The Lord has promised the Israelites that he will indeed save and deliver them from the king of Babylon whom they fear (Jeremiah 42:7-10). He promises them that they will be planted and built up if they don't return to Egypt. And God warns them through Jeremiah, "If you are determined to go to Egypt and you do go to settle there, then the sword you fear will overtake you there, and the famine you dread will follow you into Egypt, and there you will die," (Jeremiah 42:15-16). 

We are so like the Israelites. 

Their story is our story. We convince ourselves foolishly that our Egypts aren't that bad. That, in fact, they are better. That we should choose to dwell there. 

We tell ourselves that our habits aren't that harmful. That it's the just the way we are. That it's how our family does things. That things can never be better or different. 

We lull ourselves into accepting our Egypts as the better option. 

We are like the invalid, lying for thirty-eight years in the same condition. We replay and rehearse the ways we've been wounded. Crippled by the painful words of others. Paralyzed by the rejection and abandonment. The insecurity takes root, and the words echo within our souls until we've convinced ourselves the horrible accusations are actually the truth. 

(Lest you think me harsh, rest assured. I'm speaking to myself here). 

We convince ourselves that we've inherited the short end of the stick. We come from broken families and broken places and we numb the pain with habits that become addictions. In fact, we rationalize our choices for so very long that we feel pretty good about them.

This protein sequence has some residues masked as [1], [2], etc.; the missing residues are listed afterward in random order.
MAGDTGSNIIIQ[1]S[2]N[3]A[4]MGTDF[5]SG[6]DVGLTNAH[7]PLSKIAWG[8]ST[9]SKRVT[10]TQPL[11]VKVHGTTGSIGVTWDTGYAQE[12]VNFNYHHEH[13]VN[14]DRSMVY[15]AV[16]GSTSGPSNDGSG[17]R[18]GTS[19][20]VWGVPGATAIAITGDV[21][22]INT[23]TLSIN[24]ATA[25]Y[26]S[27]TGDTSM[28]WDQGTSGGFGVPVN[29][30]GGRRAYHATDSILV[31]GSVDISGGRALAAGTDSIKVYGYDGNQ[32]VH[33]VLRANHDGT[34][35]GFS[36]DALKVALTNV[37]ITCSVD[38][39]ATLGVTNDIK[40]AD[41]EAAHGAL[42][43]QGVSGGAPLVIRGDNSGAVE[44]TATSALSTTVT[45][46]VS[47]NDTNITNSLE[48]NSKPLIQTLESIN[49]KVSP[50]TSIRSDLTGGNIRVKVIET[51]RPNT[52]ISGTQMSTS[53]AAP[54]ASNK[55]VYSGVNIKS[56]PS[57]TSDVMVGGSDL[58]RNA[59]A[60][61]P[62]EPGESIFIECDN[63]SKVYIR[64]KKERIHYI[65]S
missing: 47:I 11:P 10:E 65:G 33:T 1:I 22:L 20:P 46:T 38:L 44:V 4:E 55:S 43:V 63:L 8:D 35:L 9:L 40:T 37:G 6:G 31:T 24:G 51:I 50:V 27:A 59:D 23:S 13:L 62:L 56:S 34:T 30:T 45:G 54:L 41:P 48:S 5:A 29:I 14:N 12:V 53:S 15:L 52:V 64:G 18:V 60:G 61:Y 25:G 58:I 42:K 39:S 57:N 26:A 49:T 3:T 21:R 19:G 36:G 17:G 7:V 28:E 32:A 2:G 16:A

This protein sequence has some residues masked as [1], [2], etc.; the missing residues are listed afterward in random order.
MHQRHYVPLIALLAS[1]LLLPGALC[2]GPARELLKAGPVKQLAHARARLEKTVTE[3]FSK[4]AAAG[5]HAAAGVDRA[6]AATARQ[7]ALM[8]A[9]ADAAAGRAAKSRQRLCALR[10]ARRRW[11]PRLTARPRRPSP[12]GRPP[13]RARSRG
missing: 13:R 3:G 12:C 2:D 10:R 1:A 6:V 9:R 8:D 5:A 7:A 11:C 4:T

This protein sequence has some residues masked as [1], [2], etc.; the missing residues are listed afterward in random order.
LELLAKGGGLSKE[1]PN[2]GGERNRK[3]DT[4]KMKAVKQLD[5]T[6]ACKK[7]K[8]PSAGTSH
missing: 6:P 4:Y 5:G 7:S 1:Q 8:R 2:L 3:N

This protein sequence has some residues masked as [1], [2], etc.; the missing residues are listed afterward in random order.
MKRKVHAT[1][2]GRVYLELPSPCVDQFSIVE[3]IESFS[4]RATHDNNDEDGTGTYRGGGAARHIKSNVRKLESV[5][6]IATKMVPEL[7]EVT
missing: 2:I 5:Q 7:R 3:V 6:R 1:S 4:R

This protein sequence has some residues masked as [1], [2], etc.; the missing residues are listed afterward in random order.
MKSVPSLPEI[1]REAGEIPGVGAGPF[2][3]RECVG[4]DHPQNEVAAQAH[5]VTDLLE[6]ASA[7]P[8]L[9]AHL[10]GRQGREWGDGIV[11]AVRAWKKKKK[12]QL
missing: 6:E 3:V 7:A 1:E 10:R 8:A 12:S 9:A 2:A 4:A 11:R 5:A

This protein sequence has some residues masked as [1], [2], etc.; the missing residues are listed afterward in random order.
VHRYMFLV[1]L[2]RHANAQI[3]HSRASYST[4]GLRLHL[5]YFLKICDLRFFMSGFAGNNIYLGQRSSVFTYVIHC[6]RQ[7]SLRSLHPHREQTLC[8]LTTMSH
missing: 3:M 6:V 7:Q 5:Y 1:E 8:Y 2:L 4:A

We brush any word of warning off, because we tell ourselves that nobody understands. Nobody gets it.

What we fail to see is that we are the invalid lying near the other disabled people, just a few feet away from healing waters. 

We've existed there for so long that we think it dumb when Jesus asks, "Do you want to get well?" 

Of course. Of course we want to get well. No one would WANT to continue in a broken condition. 

So, we retort as the invalid did with Jesus. 

"Sir," the invalid replied, "I have no one to help me into the pool when the water is stirred. While I am trying to get in, someone else goes down ahead of me," (John 5:7). 

I have no one to help me. No one is for me. God isn't there for me, or else life wouldn't be this hard. I'm stuck. This is my fate. This is my life. Everyone else has it better. It's just not fair. While I'm trying to get ahead or get better, someone goes ahead of me. I lack the money. I lack the resources. I lack the support. I lack, I lack, I lack. 

But Jesus breaks through the crippling deceit within us, that leaves us caged, with this burning question. 


Do you believe that the One who conquered death can actually break the chains in your life? Do you want to take the brave and bold and courageous step to change things up? To step out of the prisons and step into the wholeness that Christ offers us through his sacrifice on the cross? 

Do you want to truly leave the past behind and dare to forge a new path? Do you want healing so badly that you are willing to do whatever it takes, break whatever addictions and habits that must stop, and take a leap of faith?